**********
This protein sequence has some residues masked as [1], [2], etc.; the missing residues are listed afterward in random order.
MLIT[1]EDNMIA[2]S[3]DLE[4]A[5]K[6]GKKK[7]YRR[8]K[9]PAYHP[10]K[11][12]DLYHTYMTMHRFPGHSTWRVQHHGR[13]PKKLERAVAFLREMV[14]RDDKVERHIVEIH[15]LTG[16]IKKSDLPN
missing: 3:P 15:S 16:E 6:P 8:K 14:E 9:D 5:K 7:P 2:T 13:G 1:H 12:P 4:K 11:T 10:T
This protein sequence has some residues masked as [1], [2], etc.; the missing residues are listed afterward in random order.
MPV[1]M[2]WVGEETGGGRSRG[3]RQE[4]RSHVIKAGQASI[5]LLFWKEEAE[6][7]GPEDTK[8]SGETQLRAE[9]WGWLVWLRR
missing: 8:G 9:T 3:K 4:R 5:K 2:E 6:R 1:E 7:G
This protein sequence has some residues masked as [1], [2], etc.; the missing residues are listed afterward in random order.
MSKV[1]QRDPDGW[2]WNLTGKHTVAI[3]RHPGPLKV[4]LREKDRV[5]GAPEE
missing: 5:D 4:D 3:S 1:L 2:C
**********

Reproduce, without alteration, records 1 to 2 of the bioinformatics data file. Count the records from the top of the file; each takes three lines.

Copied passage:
This protein sequence has some residues masked as [1], [2], etc.; the missing residues are listed afterward in random order.
MLIT[1]EDNMIA[2]S[3]DLE[4]A[5]K[6]GKKK[7]YRR[8]K[9]PAYHP[10]K[11][12]DLYHTYMTMHRFPGHSTWRVQHHGR[13]PKKLERAVAFLREMV[14]RDDKVERHIVEIH[15]LTG[16]IKKSDLPN
missing: 3:P 15:S 16:E 6:P 8:K 14:E 9:D 5:K 7:P 2:T 13:G 1:H 12:P 4:K 11:T 10:T
This protein sequence has some residues masked as [1], [2], etc.; the missing residues are listed afterward in random order.
MPV[1]M[2]WVGEETGGGRSRG[3]RQE[4]RSHVIKAGQASI[5]LLFWKEEAE[6][7]GPEDTK[8]SGETQLRAE[9]WGWLVWLRR
missing: 8:G 9:T 3:K 4:R 5:K 2:E 6:R 1:E 7:G